Zamfara State Governor and Chairman of the Nigeria Governors’ Forum (NGF), Alhaji Abdulazeez Yari, has vowed that perpetrators of the violence in Talata Mafara in the state on Monday, resulting in the death of eight persons will be arrested and prosecuted.
Eight persons were set ablaze following an altercation between two students of a polytechnic in Talata Mafara. One of the students was alleged to have committed blasphemy against Prophet Mohammed, resulting in a mob reaction and violence that led to his death and that of seven others when they were burnt alive in a residence.
The governor, who explained the incident to newsmen after a meeting with President Muhammadu Buhari yesterday at the State House, Abuja, said even though no arrest had been made by the police, investigations were on-going to ensure that the perpetrators of the crime do not go unpunished.
Yari said: “At the time I left Zamfara, no arrest had been made. Immediately the incident happened, the school authority shut down the institution.
“The police and DSS are carrying out their investigation and soon there will be arrests. The government will not take this lightly, people taking the law into their hands?
“If you say the punishment of those who abused the Prophet should be death, and you now kill innocent people, and by the way there is a government in place; there are laws and there are courts where Islamic laws are practised in Zamfara.
“So why should someone take the law into his hands? So definitely all the culprits will be brought to book.”
Dispelling the perception that the violence was religious in nature, the governor explained that it was a fallout of a disagreement between two students.
He explained: “I think what happened was unnecessary and it was not supposed to happen. From the intelligence report I got from the security agencies, there was a fight between two students and I think one of them injured the other and started shouting that his assailant had abused Prophet Muhammad and other students came and beat the other boy who is Yoruba and from Kogi State.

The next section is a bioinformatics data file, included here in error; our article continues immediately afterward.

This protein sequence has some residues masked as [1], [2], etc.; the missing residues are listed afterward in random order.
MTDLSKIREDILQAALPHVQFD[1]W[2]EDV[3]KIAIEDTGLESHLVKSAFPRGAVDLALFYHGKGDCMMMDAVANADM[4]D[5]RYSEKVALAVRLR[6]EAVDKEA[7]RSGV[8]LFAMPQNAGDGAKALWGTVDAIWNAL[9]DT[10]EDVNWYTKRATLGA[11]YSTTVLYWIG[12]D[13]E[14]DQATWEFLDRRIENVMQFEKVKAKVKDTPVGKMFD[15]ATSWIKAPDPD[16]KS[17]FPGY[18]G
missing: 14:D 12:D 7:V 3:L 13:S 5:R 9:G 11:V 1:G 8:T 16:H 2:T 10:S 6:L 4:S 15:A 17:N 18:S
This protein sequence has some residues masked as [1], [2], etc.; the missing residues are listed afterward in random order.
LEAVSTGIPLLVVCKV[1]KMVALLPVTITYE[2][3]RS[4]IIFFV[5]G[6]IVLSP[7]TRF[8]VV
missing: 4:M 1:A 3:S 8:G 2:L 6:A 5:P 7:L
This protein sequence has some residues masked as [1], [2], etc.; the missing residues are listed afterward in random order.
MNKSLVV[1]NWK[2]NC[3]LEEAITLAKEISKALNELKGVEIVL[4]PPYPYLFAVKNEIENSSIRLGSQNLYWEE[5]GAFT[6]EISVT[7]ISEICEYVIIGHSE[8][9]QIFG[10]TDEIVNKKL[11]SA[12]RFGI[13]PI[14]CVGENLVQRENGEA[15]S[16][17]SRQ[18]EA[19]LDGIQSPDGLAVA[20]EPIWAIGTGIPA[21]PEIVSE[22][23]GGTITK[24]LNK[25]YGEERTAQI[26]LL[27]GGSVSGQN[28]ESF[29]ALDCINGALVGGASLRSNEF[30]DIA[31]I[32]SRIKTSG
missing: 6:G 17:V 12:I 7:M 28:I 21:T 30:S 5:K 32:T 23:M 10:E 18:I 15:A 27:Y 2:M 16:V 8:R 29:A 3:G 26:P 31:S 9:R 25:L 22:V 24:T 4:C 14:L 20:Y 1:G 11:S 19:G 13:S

“Some people said he was a Muslim and some said the boy was a Christian, so they beat the student until he collapsed and thought he was dead. Then security personnel requested help from one shop owner who then took the boy to the hospital in his car.
“Then the students heard that the boy was still alive and was in the hospital. So they went to the hospital. However, the boy was rescued by soldiers in the hospital. But I don’t know if the boy is alive or dead now.
“Then the students went back to the polytechnic and burnt the shop of the person who gave his car to rescue the boy and they came back to town again and you know the police in the division, they don’t have enough men to contain riots, so before reinforcement could arrive, the crowd threw tyres on the man’s house and burnt the house down.
“That was how everyone in the house was killed and everyone killed in the house was Muslim and not the rumours going around on the social media that Christians were killed in Zamfara.
“In fact, the mob wanted to go and burn churches and attack non-Muslims but the security forces stopped them. Talata Mafara is my home town and that’s where I live.”
Reacting to the attack in Zamfara, the Jama’atu Nasril Islam (JNI), an Islamic body led by the Sultan of Sokoto, Alhaji Sa’ad Abubakar III, yesterday condemned the violent attack in the state, following the alleged blasphemy on the Prophet of Islam.
JNI described the attack as “most unfortunate”.
“This recurring matter is becoming tediously monotonous and remains condemned in the strongest terms,” the JNI said in the statement signed by its general secretary, Khalid Aliyu.
The JNI said all Muslims should see themselves as faithful in the practice of the religion and not assume the position of judges to mete out punishment against anyone.
“The nasty behaviour of some miscreants should not be misconstrued as the Islamic teaching,” the JNI said.
It conveyed the condolences of the Sultan to “all the affected victims of the unfortunate incidence” and called on “respective predominant Muslim communities to be very wary and cautious of the crafty art of blasphemy within or around their respective communities and learn to handle such matters with utmost caution no matter the provocations that may arise therefrom”.